Wednesday, August 5, 2015

WORLD WITHOUT END (1956)



PHENOMENALITY: *marvelous*
MYTHICITY: *fair*
FRYEAN MYTHOS: *drama*
CAMPBELLIAN FUNCTIONS: *cosmological, sociological*

Short version: four 1950s-era male astronauts travel into space, get hit with a storm that sends them into Earth's future, and are able to bring about "the rebirth of the human race" thanks to good old American know-how.

I've commented that with some of the "giant monster" films of the 1950s decade-- particularly the highly influential BEAST FROM 20,000 FATHOMS--  there's not much of a cautionary moral with respect to the dangers of nuclear power: rather, films of this type seem "to side with the notion of modern progress against all other considerations." Such is the case with the four heroes of WORLD WITHOUT END, with respect to their witnessing the results of a nuclear apocalypse. Taylor of 1968's PLANET OF THE APES is memorably anguished by the revelation of man's self-destructive deed, but writer-director Edward Bernds doesn't have the astronauts display more than mild consternation at the apocalypse. But perhaps there's a good reason for this reluctance to toss brickbats at The Bomb. After all, in BEAST FROM 20,000 FATHOMS, modern-day humans are validated when their ingenuity makes it possible for them to slay a great dragon of the past. Many fictional "after the Bomb" stories have taken a similar tack: the catastrophe isn't an occasion for tragic chest-beatings, but an opportunity to remake the world according to one's preferences. Bernds is definitely in this category, for by the end of the film the shipwrecked astronauts have become the de facto rulers of the reborn world, which unites formerly warring factions under a banner of an armed peace.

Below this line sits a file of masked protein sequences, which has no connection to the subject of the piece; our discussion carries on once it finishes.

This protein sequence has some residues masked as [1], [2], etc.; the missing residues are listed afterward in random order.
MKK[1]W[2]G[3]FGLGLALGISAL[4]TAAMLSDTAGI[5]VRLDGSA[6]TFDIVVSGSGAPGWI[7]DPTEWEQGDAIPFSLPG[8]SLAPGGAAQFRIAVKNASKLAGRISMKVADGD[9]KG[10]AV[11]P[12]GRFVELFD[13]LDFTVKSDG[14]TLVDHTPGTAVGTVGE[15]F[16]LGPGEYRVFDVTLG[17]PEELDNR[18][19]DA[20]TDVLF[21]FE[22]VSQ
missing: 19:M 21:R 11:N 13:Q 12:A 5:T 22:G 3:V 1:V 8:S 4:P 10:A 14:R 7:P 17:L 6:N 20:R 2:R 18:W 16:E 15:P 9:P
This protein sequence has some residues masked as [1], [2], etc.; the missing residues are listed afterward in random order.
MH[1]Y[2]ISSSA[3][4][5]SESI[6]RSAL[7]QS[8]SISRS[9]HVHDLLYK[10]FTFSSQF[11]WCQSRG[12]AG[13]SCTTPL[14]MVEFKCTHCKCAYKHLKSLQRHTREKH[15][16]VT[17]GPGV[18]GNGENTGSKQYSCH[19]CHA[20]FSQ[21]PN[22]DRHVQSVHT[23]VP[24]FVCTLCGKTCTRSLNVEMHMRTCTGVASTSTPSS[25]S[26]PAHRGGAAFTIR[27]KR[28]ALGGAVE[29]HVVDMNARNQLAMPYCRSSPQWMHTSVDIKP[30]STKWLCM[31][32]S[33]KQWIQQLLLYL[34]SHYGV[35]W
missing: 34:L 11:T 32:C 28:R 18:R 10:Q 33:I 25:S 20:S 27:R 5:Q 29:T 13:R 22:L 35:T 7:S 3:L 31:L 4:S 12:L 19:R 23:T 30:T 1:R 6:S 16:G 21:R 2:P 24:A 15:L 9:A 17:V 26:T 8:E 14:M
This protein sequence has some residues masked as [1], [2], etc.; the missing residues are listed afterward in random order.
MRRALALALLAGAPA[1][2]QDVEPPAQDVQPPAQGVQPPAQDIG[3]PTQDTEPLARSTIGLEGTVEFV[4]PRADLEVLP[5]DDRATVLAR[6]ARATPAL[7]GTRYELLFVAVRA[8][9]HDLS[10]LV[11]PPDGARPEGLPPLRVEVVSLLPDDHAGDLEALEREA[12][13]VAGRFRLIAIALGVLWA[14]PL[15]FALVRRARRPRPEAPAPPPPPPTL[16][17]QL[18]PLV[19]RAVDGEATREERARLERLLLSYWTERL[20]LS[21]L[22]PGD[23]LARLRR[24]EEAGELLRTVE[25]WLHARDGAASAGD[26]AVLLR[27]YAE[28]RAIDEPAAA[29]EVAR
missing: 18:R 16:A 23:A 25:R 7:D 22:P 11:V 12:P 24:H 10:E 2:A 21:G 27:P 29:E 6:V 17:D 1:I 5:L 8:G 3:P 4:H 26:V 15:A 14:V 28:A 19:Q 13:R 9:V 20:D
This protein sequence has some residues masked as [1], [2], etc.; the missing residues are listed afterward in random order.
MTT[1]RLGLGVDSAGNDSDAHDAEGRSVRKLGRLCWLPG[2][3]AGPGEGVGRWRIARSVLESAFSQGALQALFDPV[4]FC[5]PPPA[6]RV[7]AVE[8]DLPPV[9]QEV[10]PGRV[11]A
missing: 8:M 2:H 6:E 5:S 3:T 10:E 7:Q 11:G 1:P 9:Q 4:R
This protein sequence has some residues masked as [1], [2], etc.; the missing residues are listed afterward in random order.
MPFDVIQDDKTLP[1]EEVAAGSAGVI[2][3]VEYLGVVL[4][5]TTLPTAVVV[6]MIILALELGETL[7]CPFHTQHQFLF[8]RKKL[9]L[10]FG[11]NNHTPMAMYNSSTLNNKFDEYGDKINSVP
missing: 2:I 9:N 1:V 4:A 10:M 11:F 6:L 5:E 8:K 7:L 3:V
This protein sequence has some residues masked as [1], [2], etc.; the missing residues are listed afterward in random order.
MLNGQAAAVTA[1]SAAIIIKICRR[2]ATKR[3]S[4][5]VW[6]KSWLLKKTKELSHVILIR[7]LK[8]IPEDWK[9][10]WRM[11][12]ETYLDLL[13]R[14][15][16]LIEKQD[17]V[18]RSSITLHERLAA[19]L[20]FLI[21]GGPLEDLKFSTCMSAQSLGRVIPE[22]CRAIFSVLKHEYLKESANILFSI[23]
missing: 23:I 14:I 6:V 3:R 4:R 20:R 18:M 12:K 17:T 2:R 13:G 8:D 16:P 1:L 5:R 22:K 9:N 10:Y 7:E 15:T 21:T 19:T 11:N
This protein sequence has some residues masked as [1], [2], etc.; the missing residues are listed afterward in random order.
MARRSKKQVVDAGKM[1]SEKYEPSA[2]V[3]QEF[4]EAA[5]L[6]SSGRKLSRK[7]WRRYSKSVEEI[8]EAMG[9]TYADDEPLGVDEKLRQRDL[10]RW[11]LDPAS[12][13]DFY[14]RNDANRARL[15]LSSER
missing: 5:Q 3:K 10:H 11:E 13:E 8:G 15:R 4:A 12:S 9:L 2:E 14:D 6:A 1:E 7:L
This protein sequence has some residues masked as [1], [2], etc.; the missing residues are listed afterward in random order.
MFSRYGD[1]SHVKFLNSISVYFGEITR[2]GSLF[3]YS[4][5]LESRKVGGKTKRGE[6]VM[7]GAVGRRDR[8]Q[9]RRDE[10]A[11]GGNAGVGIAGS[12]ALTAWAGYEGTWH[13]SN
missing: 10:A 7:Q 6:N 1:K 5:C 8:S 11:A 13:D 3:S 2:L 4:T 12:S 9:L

Of the handful of SF-films Bernds worked on in the 1950s, WORLD is certainly the closest to being good SF-drama. Having astronauts travel in time to a future-Earth via "time dilation" anticipates the central idea of the APES film, which may well have borrowed said idea from Bernds' film, since no similar time-travel occurs in the APES source-novel. Yet it should be noted that Bernds almost certainly borrowed his basic time-travel concept from Wells' TIME MACHINE, as well as populating his post-apocalyptic world with loose derivations of both "the Morlocks" (Bernds' one-eyed "mutates") and "the Eloi" (Bernds' pacifist "underworlders," as I call them, given that they live beneath the earth and refuse to explore their post-apocalyptic world).